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Published January 19, 2001 | public
Journal Article

Direct Imaging of Transient Molecular Structures with Ultrafast Diffraction


Ultrafast electron diffraction (UED) has been developed to study transient structures in complex chemical reactions initiated with femtosecond laser pulses. This direct imaging of reactions was achieved using our third-generation apparatus equipped with an electron pulse (1.07 ± 0.27 picoseconds) source, a charge-coupled device camera, and a mass spectrometer. Two prototypical gas-phase reactions were studied: the nonconcerted elimination reaction of a haloethane, wherein the structure of the intermediate was determined, and the ring opening of a cyclic hydrocarbon containing no heavy atoms. These results demonstrate the vastly improved sensitivity, resolution, and versatility of UED for studying ultrafast structural dynamics in complex molecular systems.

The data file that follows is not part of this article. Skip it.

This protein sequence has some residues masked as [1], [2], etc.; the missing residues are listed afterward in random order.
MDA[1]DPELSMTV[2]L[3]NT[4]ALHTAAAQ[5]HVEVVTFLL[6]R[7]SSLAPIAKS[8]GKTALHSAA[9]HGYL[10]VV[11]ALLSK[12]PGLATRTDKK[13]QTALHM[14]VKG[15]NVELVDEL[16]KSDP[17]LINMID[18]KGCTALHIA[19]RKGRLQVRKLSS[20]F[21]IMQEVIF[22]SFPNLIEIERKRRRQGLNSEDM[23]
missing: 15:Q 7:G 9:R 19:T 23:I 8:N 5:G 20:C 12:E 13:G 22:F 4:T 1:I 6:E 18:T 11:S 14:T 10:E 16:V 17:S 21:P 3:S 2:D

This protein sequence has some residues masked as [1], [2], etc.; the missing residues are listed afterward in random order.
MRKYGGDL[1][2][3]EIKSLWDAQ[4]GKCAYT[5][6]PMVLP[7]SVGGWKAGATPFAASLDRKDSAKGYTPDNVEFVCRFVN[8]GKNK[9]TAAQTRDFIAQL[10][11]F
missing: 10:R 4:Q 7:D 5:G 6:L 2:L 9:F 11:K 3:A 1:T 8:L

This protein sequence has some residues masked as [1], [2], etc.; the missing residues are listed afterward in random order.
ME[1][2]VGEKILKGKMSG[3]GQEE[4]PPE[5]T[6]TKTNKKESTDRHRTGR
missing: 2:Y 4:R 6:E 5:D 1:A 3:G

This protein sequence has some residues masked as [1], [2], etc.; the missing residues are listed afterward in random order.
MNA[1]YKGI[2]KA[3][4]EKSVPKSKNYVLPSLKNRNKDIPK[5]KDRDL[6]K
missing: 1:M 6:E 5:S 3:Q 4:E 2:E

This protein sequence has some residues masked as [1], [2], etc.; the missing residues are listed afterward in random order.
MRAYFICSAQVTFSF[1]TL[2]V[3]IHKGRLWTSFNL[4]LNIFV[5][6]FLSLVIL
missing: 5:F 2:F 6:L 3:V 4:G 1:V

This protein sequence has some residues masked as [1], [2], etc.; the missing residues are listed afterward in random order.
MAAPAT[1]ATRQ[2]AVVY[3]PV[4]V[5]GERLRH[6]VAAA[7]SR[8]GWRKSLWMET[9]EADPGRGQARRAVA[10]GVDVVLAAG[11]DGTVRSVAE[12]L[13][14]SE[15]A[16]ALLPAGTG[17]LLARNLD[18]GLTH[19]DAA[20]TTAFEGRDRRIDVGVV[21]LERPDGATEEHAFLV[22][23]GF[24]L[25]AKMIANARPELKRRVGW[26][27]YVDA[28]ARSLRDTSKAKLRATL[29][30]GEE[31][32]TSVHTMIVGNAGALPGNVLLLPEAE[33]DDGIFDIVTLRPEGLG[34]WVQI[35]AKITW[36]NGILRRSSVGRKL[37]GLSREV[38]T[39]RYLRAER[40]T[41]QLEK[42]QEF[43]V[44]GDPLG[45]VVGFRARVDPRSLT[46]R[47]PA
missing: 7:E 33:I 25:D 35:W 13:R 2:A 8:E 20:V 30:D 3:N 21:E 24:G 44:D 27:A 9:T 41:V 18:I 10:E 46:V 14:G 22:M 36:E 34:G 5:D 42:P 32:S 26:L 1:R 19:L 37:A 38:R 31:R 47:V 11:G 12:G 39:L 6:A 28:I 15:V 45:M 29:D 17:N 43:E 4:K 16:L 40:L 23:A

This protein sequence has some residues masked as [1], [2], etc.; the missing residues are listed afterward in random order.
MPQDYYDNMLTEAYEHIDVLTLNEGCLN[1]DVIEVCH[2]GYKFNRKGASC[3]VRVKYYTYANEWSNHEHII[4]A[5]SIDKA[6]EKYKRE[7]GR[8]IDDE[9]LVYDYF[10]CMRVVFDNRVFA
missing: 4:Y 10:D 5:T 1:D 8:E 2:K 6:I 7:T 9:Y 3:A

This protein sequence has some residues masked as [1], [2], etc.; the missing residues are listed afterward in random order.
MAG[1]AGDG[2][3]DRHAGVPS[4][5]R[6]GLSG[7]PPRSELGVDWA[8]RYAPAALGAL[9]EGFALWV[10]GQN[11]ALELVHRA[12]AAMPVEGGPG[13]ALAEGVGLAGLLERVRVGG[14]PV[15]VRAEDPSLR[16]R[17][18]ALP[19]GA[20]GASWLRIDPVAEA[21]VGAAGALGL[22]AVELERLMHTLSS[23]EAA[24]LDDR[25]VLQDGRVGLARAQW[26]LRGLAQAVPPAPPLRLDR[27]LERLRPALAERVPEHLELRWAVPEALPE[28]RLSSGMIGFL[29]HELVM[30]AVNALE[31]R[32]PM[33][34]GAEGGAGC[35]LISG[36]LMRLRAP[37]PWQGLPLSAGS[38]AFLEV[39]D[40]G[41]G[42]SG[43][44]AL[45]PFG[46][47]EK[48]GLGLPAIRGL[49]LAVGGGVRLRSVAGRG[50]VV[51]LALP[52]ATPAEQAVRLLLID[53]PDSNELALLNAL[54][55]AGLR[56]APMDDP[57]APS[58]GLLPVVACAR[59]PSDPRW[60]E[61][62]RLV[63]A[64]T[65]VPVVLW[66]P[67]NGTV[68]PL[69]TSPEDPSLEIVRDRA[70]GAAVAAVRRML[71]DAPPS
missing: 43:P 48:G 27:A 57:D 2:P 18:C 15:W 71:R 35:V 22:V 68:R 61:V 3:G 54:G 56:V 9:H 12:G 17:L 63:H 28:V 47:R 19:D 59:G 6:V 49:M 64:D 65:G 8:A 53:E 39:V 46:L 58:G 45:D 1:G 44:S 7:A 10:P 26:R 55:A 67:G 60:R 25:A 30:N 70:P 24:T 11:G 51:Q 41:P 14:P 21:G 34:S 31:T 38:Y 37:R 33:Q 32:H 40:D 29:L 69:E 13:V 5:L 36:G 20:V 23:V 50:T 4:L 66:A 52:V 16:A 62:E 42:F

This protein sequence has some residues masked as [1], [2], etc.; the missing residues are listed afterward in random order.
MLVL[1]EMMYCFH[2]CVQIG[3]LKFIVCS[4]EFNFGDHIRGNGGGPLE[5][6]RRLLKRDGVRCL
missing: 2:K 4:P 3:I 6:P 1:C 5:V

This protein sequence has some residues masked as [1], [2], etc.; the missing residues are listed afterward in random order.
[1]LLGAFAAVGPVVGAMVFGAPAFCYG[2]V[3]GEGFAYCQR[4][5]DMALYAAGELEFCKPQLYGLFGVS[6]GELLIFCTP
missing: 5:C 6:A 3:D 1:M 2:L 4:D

Additional Information

© 2001 American Association for the Advancement of Science. Received 26 September 2000; accepted 28 November 2000. Supported by NSF and the U.S. Air Force Office of Scientific Research. We thank H. E. Elsayed-Ali for collaboration on the construction of the electron gun.

Additional details

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October 18, 2023